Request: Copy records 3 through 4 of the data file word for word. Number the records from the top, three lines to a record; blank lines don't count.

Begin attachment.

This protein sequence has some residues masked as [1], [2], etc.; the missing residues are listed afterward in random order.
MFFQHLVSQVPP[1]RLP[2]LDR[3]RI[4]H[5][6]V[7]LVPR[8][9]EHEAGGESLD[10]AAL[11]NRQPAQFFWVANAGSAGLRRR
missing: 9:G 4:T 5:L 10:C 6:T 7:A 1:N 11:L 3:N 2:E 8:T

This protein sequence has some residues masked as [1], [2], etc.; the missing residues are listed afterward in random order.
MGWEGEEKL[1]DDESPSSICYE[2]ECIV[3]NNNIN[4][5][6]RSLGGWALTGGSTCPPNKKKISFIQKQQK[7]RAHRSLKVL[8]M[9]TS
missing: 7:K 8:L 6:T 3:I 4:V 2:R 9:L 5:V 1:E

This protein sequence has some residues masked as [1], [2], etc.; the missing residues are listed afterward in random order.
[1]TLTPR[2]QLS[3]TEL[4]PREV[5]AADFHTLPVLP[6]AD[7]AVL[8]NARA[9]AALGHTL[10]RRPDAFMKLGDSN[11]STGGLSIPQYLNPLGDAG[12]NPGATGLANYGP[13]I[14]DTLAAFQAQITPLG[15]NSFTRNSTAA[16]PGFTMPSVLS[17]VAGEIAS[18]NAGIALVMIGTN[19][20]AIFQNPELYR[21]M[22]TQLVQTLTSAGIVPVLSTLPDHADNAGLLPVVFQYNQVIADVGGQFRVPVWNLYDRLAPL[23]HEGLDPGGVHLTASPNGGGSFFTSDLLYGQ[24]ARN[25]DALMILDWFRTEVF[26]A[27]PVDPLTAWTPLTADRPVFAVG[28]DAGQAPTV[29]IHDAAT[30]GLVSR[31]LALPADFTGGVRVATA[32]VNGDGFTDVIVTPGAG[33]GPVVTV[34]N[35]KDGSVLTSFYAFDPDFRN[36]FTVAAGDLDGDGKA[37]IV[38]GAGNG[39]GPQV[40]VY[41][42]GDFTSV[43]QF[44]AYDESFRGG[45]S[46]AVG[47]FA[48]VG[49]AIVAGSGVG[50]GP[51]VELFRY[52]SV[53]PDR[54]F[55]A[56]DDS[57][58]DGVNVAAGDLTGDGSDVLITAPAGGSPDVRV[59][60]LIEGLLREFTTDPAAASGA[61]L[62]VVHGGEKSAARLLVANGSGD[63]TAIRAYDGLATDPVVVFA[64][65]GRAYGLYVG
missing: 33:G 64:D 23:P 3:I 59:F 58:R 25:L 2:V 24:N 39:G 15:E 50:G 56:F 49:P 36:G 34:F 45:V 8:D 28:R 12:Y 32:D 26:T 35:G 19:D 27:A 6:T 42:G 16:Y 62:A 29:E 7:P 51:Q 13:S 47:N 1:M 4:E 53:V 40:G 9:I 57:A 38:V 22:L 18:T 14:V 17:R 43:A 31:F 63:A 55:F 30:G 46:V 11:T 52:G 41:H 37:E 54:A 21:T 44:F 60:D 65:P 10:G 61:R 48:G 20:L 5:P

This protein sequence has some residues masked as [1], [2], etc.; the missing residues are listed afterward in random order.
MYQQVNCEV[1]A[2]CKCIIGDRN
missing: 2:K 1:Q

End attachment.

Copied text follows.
This protein sequence has some residues masked as [1], [2], etc.; the missing residues are listed afterward in random order.
[1]TLTPR[2]QLS[3]TEL[4]PREV[5]AADFHTLPVLP[6]AD[7]AVL[8]NARA[9]AALGHTL[10]RRPDAFMKLGDSN[11]STGGLSIPQYLNPLGDAG[12]NPGATGLANYGP[13]I[14]DTLAAFQAQITPLG[15]NSFTRNSTAA[16]PGFTMPSVLS[17]VAGEIAS[18]NAGIALVMIGTN[19][20]AIFQNPELYR[21]M[22]TQLVQTLTSAGIVPVLSTLPDHADNAGLLPVVFQYNQVIADVGGQFRVPVWNLYDRLAPL[23]HEGLDPGGVHLTASPNGGGSFFTSDLLYGQ[24]ARN[25]DALMILDWFRTEVF[26]A[27]PVDPLTAWTPLTADRPVFAVG[28]DAGQAPTV[29]IHDAAT[30]GLVSR[31]LALPADFTGGVRVATA[32]VNGDGFTDVIVTPGAG[33]GPVVTV[34]N[35]KDGSVLTSFYAFDPDFRN[36]FTVAAGDLDGDGKA[37]IV[38]GAGNG[39]GPQV[40]VY[41][42]GDFTSV[43]QF[44]AYDESFRGG[45]S[46]AVG[47]FA[48]VG[49]AIVAGSGVG[50]GP[51]VELFRY[52]SV[53]PDR[54]F[55]A[56]DDS[57][58]DGVNVAAGDLTGDGSDVLITAPAGGSPDVRV[59][60]LIEGLLREFTTDPAAASGA[61]L[62]VVHGGEKSAARLLVANGSGD[63]TAIRAYDGLATDPVVVFA[64][65]GRAYGLYVG
missing: 33:G 64:D 23:P 3:I 59:F 58:R 25:L 2:V 24:N 39:G 15:E 50:G 56:F 49:P 36:G 34:F 45:V 8:D 28:R 12:Y 32:D 26:T 35:G 19:D 27:A 6:T 42:G 16:Y 62:A 29:E 7:P 51:Q 13:S 47:N 1:M 4:E 53:V 40:G 9:I 57:A 38:V 22:L 18:T 14:V 17:R 43:A 31:F 63:A 55:F 30:G 46:V 11:T 52:G 41:H 37:E 54:A 21:T 44:F 60:D 65:P 10:G 61:R 48:G 20:L 5:P

This protein sequence has some residues masked as [1], [2], etc.; the missing residues are listed afterward in random order.
MYQQVNCEV[1]A[2]CKCIIGDRN
missing: 2:K 1:Q